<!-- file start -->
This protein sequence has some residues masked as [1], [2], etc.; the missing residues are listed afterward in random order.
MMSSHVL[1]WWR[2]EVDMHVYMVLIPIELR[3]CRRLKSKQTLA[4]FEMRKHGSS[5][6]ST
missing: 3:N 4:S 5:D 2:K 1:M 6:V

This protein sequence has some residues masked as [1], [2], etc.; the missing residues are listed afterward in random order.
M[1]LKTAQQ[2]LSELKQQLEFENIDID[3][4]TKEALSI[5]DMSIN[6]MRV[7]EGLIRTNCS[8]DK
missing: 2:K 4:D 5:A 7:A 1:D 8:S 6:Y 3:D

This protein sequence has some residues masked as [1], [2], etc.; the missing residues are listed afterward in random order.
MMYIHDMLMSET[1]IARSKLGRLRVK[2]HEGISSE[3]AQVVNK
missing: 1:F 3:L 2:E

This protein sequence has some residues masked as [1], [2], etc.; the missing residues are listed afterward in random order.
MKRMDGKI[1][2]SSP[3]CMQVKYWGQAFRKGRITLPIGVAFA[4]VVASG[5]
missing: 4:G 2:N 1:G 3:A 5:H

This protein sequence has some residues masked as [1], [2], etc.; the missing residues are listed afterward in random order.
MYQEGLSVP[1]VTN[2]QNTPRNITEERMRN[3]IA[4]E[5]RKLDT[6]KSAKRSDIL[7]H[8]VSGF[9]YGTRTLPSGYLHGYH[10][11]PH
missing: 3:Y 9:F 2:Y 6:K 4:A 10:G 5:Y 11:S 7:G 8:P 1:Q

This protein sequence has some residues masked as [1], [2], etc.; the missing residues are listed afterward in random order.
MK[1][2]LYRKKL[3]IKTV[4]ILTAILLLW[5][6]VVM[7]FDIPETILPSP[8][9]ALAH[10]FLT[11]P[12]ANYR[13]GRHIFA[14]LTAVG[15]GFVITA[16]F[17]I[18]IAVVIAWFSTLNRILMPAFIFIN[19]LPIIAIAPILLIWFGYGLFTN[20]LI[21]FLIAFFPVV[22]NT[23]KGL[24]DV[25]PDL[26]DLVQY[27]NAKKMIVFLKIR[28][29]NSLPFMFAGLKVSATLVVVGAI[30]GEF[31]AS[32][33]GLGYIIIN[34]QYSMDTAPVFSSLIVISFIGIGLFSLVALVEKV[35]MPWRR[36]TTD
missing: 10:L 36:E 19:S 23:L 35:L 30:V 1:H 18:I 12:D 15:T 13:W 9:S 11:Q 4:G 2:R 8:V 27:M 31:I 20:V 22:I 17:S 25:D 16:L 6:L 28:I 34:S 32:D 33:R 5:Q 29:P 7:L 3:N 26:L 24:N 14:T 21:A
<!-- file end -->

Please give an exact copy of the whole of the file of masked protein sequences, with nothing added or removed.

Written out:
This protein sequence has some residues masked as [1], [2], etc.; the missing residues are listed afterward in random order.
MMSSHVL[1]WWR[2]EVDMHVYMVLIPIELR[3]CRRLKSKQTLA[4]FEMRKHGSS[5][6]ST
missing: 3:N 4:S 5:D 2:K 1:M 6:V

This protein sequence has some residues masked as [1], [2], etc.; the missing residues are listed afterward in random order.
M[1]LKTAQQ[2]LSELKQQLEFENIDID[3][4]TKEALSI[5]DMSIN[6]MRV[7]EGLIRTNCS[8]DK
missing: 2:K 4:D 5:A 7:A 1:D 8:S 6:Y 3:D

This protein sequence has some residues masked as [1], [2], etc.; the missing residues are listed afterward in random order.
MMYIHDMLMSET[1]IARSKLGRLRVK[2]HEGISSE[3]AQVVNK
missing: 1:F 3:L 2:E

This protein sequence has some residues masked as [1], [2], etc.; the missing residues are listed afterward in random order.
MKRMDGKI[1][2]SSP[3]CMQVKYWGQAFRKGRITLPIGVAFA[4]VVASG[5]
missing: 4:G 2:N 1:G 3:A 5:H

This protein sequence has some residues masked as [1], [2], etc.; the missing residues are listed afterward in random order.
MYQEGLSVP[1]VTN[2]QNTPRNITEERMRN[3]IA[4]E[5]RKLDT[6]KSAKRSDIL[7]H[8]VSGF[9]YGTRTLPSGYLHGYH[10][11]PH
missing: 3:Y 9:F 2:Y 6:K 4:A 10:G 5:Y 11:S 7:G 8:P 1:Q

This protein sequence has some residues masked as [1], [2], etc.; the missing residues are listed afterward in random order.
MK[1][2]LYRKKL[3]IKTV[4]ILTAILLLW[5][6]VVM[7]FDIPETILPSP[8][9]ALAH[10]FLT[11]P[12]ANYR[13]GRHIFA[14]LTAVG[15]GFVITA[16]F[17]I[18]IAVVIAWFSTLNRILMPAFIFIN[19]LPIIAIAPILLIWFGYGLFTN[20]LI[21]FLIAFFPVV[22]NT[23]KGL[24]DV[25]PDL[26]DLVQY[27]NAKKMIVFLKIR[28][29]NSLPFMFAGLKVSATLVVVGAI[30]GEF[31]AS[32][33]GLGYIIIN[34]QYSMDTAPVFSSLIVISFIGIGLFSLVALVEKV[35]MPWRR[36]TTD
missing: 10:L 36:E 19:S 23:L 35:L 30:V 1:H 18:I 12:D 15:T 13:W 9:S 11:Q 4:G 2:R 8:V 27:M 31:I 20:V 22:I 17:S 25:D 16:L 6:L 28:I 34:S 32:D 33:R 5:Q 29:P 7:L 3:N 26:L 24:N 14:T 21:A